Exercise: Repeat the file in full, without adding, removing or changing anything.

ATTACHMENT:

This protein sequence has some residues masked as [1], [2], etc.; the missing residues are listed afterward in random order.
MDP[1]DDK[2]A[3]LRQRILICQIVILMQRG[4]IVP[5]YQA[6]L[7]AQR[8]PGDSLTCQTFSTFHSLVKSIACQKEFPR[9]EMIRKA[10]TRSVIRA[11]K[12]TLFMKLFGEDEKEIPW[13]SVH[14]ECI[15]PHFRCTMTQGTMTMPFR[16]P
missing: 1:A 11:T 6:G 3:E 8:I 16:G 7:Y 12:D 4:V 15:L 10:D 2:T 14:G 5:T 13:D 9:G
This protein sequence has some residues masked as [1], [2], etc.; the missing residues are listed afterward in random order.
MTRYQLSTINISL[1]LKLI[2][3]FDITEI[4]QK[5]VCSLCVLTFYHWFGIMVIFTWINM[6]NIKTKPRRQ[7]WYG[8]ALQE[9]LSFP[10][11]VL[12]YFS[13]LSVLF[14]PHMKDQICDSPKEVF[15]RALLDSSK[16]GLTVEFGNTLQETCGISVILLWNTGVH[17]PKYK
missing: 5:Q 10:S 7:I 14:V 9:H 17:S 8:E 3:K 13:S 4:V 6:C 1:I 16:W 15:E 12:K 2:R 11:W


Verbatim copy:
This protein sequence has some residues masked as [1], [2], etc.; the missing residues are listed afterward in random order.
MDP[1]DDK[2]A[3]LRQRILICQIVILMQRG[4]IVP[5]YQA[6]L[7]AQR[8]PGDSLTCQTFSTFHSLVKSIACQKEFPR[9]EMIRKA[10]TRSVIRA[11]K[12]TLFMKLFGEDEKEIPW[13]SVH[14]ECI[15]PHFRCTMTQGTMTMPFR[16]P
missing: 1:A 11:T 6:G 3:E 8:I 16:G 7:Y 12:D 4:V 15:L 10:D 2:T 14:G 5:T 13:D 9:G
This protein sequence has some residues masked as [1], [2], etc.; the missing residues are listed afterward in random order.
MTRYQLSTINISL[1]LKLI[2][3]FDITEI[4]QK[5]VCSLCVLTFYHWFGIMVIFTWINM[6]NIKTKPRRQ[7]WYG[8]ALQE[9]LSFP[10][11]VL[12]YFS[13]LSVLF[14]PHMKDQICDSPKEVF[15]RALLDSSK[16]GLTVEFGNTLQETCGISVILLWNTGVH[17]PKYK
missing: 5:Q 10:S 7:I 14:V 9:H 17:S 8:E 3:K 13:S 4:V 6:C 1:I 16:W 15:E 12:K 2:R 11:W